Brentford players decided against taking the knee ahead of their game with Barnsley on Sunday, explaining they no longer believe it's having an impact.
In the wake of George Floyd's death in America last May, the Premier League and Football League decided players would take the knee, as part of the Black Lives Matter campaign, ahead of kick offs.
The gesture has continued since football's return in June, with the Premier League adopting the 'No Room for Racism' campaign.
On Sunday Championship side Brentford decided they wouldn't take the knee ahead of their game with Barnsley, or going forward.
In a club statement they explained why, saying, "We have been taking a knee before games since June but, like many of our fellow players at other clubs, no longer believe that this is having an impact.
"We believe we can use our time and energies to promote racial equality in other ways.
"As a group we are fully behind and proud of Brentford's desire to become the most inclusive club in the country and the drive towards equality under the #BeeTogether banner.
"We have experienced racist abuse first hand and have also seen some appalling comments made to other players past and present.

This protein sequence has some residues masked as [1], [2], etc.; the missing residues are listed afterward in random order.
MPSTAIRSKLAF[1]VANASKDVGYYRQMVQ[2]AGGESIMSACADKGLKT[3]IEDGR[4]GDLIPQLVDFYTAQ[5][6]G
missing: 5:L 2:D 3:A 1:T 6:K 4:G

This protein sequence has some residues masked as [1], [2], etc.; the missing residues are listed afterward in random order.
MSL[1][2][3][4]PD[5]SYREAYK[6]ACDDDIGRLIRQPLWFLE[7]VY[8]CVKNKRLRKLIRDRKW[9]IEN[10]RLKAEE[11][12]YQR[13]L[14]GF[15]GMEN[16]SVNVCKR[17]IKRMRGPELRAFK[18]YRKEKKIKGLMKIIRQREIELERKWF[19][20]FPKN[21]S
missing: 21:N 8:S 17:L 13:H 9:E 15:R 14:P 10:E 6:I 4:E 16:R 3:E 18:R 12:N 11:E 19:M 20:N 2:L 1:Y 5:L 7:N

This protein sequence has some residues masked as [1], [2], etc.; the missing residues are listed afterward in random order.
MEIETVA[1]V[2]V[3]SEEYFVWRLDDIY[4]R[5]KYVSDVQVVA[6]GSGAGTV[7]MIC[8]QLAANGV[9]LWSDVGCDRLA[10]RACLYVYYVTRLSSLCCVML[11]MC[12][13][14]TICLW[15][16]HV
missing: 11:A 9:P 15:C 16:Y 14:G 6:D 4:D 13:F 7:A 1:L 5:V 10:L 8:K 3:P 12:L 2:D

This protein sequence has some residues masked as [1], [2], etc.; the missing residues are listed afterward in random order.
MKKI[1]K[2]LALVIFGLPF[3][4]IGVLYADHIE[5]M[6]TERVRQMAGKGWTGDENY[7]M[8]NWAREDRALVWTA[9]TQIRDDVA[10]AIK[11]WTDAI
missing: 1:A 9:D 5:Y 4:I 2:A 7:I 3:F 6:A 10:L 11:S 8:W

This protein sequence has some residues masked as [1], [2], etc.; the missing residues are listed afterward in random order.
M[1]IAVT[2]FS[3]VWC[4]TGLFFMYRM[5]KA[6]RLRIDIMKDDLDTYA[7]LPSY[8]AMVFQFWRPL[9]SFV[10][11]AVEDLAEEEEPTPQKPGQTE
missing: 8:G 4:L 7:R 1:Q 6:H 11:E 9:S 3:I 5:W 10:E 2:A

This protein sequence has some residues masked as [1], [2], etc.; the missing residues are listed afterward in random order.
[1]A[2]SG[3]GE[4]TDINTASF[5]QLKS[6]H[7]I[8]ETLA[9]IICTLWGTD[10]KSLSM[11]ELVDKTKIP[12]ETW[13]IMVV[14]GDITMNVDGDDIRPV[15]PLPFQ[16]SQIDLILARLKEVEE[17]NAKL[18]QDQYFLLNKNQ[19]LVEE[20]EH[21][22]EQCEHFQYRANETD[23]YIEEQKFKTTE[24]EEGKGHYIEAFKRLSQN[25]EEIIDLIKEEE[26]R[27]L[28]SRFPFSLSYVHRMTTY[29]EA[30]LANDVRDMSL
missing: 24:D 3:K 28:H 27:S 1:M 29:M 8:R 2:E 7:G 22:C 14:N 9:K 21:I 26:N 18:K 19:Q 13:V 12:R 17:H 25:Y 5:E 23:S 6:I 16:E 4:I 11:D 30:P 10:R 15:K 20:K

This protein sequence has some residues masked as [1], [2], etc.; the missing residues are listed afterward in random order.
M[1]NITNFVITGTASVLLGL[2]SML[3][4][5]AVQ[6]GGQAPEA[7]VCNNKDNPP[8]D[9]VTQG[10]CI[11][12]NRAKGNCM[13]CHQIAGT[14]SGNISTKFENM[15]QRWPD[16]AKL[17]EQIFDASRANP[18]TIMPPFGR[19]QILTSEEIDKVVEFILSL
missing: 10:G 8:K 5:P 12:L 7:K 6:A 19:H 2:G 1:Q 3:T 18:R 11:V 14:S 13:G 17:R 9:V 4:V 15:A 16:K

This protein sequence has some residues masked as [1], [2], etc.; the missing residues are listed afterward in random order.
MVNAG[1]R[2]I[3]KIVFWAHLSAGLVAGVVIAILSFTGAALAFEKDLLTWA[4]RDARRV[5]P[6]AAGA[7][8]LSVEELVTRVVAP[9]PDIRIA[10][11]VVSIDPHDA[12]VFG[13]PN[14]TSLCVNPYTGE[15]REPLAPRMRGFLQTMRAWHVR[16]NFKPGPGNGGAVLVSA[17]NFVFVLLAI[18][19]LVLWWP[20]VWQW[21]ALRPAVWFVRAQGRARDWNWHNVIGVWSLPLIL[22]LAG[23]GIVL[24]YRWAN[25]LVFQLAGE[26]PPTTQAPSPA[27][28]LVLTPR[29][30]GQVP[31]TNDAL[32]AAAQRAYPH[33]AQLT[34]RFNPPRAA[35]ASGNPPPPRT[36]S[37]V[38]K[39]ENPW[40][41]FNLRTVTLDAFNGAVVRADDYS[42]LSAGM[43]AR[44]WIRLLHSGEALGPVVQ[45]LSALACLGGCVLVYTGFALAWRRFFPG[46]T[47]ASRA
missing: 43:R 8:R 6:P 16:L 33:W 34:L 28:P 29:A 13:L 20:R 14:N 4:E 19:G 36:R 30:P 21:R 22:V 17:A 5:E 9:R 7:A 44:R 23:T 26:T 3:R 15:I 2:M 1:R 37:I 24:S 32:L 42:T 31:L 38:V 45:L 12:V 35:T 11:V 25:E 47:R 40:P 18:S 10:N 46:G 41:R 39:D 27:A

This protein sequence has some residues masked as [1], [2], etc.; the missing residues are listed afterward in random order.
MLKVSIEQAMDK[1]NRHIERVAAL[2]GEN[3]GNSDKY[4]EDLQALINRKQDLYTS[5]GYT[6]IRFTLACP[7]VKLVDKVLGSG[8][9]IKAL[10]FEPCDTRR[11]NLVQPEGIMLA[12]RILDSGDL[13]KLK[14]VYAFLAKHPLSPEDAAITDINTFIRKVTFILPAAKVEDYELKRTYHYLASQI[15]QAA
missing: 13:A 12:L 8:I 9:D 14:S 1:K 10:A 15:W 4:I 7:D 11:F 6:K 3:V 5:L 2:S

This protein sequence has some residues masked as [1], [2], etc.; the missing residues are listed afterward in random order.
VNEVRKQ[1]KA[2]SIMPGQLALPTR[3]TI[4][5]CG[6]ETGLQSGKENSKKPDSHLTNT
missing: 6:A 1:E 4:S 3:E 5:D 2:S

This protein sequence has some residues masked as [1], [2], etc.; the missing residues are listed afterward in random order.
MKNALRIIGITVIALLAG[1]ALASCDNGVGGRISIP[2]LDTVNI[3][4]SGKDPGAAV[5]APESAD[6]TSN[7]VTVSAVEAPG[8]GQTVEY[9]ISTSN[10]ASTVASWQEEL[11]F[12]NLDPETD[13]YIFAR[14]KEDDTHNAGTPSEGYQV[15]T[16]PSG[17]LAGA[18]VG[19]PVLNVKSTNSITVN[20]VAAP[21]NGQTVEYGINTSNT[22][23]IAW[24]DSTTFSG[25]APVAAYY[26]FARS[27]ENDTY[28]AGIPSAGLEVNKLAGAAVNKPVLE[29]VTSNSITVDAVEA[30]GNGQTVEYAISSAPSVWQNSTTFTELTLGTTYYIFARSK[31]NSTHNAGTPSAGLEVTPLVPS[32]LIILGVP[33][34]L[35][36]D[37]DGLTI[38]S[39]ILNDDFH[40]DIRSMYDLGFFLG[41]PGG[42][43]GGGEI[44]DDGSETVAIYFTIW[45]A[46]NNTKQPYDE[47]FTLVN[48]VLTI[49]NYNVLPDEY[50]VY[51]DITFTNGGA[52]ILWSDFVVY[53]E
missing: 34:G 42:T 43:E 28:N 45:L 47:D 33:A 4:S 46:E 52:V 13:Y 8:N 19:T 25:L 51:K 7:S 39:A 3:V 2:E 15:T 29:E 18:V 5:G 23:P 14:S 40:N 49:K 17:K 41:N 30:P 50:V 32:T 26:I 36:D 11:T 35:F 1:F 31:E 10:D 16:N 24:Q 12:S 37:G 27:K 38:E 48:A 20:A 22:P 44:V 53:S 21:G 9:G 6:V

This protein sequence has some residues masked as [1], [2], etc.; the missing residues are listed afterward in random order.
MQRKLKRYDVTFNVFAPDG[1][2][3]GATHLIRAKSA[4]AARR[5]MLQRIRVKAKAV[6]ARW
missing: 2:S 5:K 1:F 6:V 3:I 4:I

"There is a clear need to continue to push for an end to all discrimination and, as players, we will be part of that at Brentford FC, in football in general and in the wider community.
"Racism is the opposite of what we stand for.
"As players we will show our commitment to togetherness and racial equality on and off the pitch between now and the end of the season, and beyond.
"We will also support our colleagues at other clubs that still want to take a knee before games."
Fans haven't had much opportunity to react to players taking the knee but back in December Millwall fans sadly booed their own players taking the knee.
A few days later Millwall and QPR players were applauded as they stood arm in arm, with QPR the first team to not take the knee, with some players choosing to make the gesture after linking arms.
Despite games not having fans in the stadium there has still been a recent spate of racist incidents towards players, but on social media.
Manchester United's Anthony Martial was the latest player to fall victim to the horrendous abuse, following his side's draw with West Brom on Sunday.
Colin Kaepernick was the first sports star to take the knee, with the former San Francisco 49ers quarterback kneeling during the national anthem ahead of games, and receiving death threats for it.
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